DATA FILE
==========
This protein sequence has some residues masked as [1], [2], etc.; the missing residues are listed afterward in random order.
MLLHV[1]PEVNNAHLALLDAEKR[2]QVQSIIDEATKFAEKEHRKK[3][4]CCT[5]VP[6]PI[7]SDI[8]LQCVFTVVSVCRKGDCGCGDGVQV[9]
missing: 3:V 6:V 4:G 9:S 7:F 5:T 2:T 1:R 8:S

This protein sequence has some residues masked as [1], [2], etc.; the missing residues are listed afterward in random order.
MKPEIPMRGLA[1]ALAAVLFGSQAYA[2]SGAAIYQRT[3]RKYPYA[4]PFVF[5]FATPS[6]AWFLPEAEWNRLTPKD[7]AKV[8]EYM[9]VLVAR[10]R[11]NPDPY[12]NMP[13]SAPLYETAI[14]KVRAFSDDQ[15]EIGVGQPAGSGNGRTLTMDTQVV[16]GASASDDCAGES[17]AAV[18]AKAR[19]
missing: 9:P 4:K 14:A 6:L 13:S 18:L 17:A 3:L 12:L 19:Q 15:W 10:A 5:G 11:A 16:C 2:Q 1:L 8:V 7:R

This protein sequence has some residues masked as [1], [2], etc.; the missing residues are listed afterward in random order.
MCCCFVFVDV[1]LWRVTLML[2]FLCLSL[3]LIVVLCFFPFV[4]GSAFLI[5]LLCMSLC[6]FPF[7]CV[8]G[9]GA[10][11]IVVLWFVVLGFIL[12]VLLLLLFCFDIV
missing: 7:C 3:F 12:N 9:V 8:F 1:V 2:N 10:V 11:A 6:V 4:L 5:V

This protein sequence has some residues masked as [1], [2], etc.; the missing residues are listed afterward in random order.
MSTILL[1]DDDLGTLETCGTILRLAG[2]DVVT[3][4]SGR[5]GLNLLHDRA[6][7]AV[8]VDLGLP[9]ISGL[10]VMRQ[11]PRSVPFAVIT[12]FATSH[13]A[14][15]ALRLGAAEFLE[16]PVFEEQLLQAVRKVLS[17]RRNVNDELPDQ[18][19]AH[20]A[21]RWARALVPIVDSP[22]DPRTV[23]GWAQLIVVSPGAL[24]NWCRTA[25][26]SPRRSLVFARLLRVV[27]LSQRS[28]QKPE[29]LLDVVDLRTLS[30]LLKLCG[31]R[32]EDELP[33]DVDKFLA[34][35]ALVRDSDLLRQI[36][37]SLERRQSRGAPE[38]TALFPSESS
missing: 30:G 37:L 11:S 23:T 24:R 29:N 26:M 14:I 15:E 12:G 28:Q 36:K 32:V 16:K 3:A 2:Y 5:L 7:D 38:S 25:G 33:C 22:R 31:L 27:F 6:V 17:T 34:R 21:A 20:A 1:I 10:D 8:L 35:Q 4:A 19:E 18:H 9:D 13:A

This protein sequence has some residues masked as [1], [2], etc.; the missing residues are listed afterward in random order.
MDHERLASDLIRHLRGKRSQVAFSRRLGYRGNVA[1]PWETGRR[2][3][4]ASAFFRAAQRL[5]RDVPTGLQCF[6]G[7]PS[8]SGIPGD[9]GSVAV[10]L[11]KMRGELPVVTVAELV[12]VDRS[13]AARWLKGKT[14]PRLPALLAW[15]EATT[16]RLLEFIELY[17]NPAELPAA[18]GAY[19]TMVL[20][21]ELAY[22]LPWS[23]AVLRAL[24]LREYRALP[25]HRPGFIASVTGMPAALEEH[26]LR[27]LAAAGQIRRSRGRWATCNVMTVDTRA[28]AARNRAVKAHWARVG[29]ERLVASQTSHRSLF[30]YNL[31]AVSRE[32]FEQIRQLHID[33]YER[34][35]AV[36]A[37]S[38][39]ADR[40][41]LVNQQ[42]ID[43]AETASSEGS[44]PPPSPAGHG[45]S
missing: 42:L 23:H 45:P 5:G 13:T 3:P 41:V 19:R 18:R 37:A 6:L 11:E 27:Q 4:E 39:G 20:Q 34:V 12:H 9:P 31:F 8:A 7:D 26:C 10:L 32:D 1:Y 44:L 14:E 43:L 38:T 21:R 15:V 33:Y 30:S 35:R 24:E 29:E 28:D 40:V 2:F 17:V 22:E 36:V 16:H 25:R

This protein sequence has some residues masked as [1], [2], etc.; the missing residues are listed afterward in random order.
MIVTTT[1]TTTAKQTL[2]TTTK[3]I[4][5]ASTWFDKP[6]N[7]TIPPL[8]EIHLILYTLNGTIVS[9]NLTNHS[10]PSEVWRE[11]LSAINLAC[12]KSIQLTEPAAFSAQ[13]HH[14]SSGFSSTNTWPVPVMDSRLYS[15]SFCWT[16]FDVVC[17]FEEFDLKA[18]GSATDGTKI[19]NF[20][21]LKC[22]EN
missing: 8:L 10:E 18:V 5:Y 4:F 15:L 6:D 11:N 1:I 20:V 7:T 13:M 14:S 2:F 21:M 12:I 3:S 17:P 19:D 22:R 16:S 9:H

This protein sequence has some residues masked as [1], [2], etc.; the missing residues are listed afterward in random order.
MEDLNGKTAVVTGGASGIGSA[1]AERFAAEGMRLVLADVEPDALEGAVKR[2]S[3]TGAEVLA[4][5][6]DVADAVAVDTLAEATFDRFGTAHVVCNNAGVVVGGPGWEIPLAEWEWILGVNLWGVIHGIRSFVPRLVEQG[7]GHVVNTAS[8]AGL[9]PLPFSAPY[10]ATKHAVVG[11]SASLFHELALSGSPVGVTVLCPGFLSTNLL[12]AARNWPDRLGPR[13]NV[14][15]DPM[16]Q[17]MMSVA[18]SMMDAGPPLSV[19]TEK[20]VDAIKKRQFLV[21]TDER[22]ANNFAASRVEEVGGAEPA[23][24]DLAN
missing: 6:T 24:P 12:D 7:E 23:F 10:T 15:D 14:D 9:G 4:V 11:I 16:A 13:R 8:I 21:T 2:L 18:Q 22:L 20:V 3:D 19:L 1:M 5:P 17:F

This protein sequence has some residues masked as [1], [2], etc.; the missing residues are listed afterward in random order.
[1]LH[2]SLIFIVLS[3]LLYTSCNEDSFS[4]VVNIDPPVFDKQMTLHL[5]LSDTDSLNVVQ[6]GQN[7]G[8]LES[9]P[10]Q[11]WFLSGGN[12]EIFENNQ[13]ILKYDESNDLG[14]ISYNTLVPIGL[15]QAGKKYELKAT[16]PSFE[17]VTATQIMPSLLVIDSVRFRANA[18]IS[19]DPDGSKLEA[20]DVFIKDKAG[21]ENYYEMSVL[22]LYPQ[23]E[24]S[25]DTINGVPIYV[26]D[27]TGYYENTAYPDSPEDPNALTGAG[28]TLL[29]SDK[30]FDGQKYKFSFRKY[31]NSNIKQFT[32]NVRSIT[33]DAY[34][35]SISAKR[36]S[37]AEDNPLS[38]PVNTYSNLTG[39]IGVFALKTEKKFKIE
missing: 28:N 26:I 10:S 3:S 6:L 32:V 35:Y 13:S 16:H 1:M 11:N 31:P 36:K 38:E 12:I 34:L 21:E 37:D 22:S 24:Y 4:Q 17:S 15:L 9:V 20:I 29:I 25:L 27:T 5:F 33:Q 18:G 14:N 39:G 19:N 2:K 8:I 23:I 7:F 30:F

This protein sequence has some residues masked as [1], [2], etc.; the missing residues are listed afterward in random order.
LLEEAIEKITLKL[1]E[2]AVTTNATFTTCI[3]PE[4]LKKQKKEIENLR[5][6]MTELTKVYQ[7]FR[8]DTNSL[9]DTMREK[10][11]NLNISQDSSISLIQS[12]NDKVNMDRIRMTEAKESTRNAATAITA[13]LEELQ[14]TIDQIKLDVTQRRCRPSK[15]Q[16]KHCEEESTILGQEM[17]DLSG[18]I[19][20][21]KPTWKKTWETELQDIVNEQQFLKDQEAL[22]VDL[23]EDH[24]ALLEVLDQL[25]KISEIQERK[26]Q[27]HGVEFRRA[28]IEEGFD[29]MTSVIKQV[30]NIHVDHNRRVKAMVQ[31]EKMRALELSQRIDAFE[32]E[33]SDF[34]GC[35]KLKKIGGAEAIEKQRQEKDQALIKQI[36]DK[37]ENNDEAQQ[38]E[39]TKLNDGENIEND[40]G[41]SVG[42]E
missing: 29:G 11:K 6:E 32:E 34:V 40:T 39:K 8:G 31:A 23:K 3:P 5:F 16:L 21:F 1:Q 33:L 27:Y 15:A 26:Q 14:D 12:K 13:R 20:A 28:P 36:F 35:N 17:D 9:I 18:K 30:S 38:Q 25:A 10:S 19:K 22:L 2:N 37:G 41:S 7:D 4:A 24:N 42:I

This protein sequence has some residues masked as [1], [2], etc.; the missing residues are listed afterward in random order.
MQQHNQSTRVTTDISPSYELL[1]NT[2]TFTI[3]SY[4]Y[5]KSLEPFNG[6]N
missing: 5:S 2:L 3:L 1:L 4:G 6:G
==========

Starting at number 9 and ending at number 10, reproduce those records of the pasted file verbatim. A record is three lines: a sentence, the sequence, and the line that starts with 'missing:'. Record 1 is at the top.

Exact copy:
This protein sequence has some residues masked as [1], [2], etc.; the missing residues are listed afterward in random order.
LLEEAIEKITLKL[1]E[2]AVTTNATFTTCI[3]PE[4]LKKQKKEIENLR[5][6]MTELTKVYQ[7]FR[8]DTNSL[9]DTMREK[10][11]NLNISQDSSISLIQS[12]NDKVNMDRIRMTEAKESTRNAATAITA[13]LEELQ[14]TIDQIKLDVTQRRCRPSK[15]Q[16]KHCEEESTILGQEM[17]DLSG[18]I[19][20][21]KPTWKKTWETELQDIVNEQQFLKDQEAL[22]VDL[23]EDH[24]ALLEVLDQL[25]KISEIQERK[26]Q[27]HGVEFRRA[28]IEEGFD[29]MTSVIKQV[30]NIHVDHNRRVKAMVQ[31]EKMRALELSQRIDAFE[32]E[33]SDF[34]GC[35]KLKKIGGAEAIEKQRQEKDQALIKQI[36]DK[37]ENNDEAQQ[38]E[39]TKLNDGENIEND[40]G[41]SVG[42]E
missing: 29:G 11:K 6:E 32:E 34:V 40:T 39:K 8:G 31:A 23:K 3:P 5:F 16:L 21:F 1:Q 33:L 27:Y 15:A 26:Q 14:D 12:K 13:R 20:A 28:P 36:F 35:N 17:D 9:I 18:K 30:S 38:Q 25:A 10:S 19:K 22:L 2:N 37:G 41:S 7:D 4:A 24:N 42:I

This protein sequence has some residues masked as [1], [2], etc.; the missing residues are listed afterward in random order.
MQQHNQSTRVTTDISPSYELL[1]NT[2]TFTI[3]SY[4]Y[5]KSLEPFNG[6]N
missing: 5:S 2:L 3:L 1:L 4:G 6:G